If I understand your problem correctly, you are looking for two indices (i, j) in the array with i < j that has the highest ratio A[j]/A[i]. If so, then you can reduce it to **this related problem**, which asks you to find the indices (i, j) with i ≤ j such that A[j] - A[i] is as large as possible. That problem has a very fast O(n)-time, O(1)-space algorithm that can be adapted to this problem as well. The intuition is to solve the problem for the array consisting of just the first element of your array, then for the first two elements, then the first three, etc. Once you've solved the problem for the first n elements of the array, you have an overall solution to the problem.

Let's think about how to do this. Initially, when you consider just the first element of the array, the best percentage increase you can get is 0% by comparing the element with itself. Now, suppose (inductively) that you've solved the problem for the first k array elements and want to see what happens when you look at the next array element. When this happens, one of two conditions holds. First, the maximum percentage increase over the first k elements might also be the maximum percentage increase over the first (k + 1) elements as well. For example, if the (k+1)st array element is an extremely small number, then chances are you can't get a large percentage increase from something in the first k elements to that value. Second, the maximum percentage increase might be from one of the first k elements to the (k + 1)st element. If this is the case, the highest percentage increase would be from the smallest of the first k elements to the (k + 1)st element.

Combining these two cases, we get that the best percentage increase over the first k + 1 elements is the maximum of

- The highest percentage increase of the first k elements, or
- The percentage increase from the smallest of the first k elements to the (k + 1)st element.

You can implement this by iterating across the array elements keeping track of two values - the minimum value you've seen so far and the pair that maximizes the percent increase. As an example, for your original example array of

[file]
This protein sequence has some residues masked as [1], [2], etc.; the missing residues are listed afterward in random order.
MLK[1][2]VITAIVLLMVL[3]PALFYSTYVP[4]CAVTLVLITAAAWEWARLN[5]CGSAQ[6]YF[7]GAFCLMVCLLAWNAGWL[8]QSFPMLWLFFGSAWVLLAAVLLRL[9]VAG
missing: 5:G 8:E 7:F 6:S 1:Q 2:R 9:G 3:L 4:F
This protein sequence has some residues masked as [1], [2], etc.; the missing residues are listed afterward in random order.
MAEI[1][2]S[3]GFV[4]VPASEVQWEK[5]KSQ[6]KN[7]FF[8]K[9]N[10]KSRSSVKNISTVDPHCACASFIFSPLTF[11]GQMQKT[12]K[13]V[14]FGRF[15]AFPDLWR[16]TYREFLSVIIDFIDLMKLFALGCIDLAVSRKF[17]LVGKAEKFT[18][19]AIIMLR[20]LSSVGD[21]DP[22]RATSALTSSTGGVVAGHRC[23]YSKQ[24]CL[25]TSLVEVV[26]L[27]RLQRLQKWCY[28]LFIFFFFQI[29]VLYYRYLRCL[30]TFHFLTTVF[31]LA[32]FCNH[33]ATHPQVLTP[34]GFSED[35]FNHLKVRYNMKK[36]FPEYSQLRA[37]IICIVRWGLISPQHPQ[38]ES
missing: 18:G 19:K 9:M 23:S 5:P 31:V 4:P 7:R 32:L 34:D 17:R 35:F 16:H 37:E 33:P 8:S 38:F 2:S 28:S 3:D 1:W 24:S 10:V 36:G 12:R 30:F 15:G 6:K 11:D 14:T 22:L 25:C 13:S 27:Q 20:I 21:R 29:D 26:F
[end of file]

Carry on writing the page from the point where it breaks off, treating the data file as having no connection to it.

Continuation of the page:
```
1 2 3 10 1 20 40 60
```

The algorithm would work like this:

```
1 2 3 10 1 20 40 60
min 1 1 1 1 1 1 1 1
best (1,1) (1, 2) (1, 3) (1, 10) (1, 10) (1, 20) (1, 40) (1, 60)
```

and you'd output (1, 60) as the highest percentage increase. On a different array, like this one:

```
3 1 4 2 5
```

then the algorithm would trace out like this:
3 1 4 2 5
min 3 1 1 1 1
best (3,3) (3,3) (1,4) (1,4) (1,5)

and you'd output (1, 5).

This whole algorithm uses only O(1) space and runs in O(n) time, which is an extremely good solution to the problem.

Alternatively, you can think about reducing this problem directly to the maximum single-sell profit problem by taking the logarithm of all of the values in your array. In that case, if you find a pair of values where log A[j] - log A[i] is maximized, this is equivalent (using properties of logarithms) to finding a pair of values where log (A[j] / A[i]) is maximized. Since the log function is monotonically increasing, this means that you have found a pair of values where A[j] / A[i] is maximized, as intended.

`finalValue/initialValue`

? – Nikita Rybak Feb 5 '11 at 1:01`O(n)`

if you allow the space complexity`O(n)`

– Foo Bah Feb 5 '11 at 1:15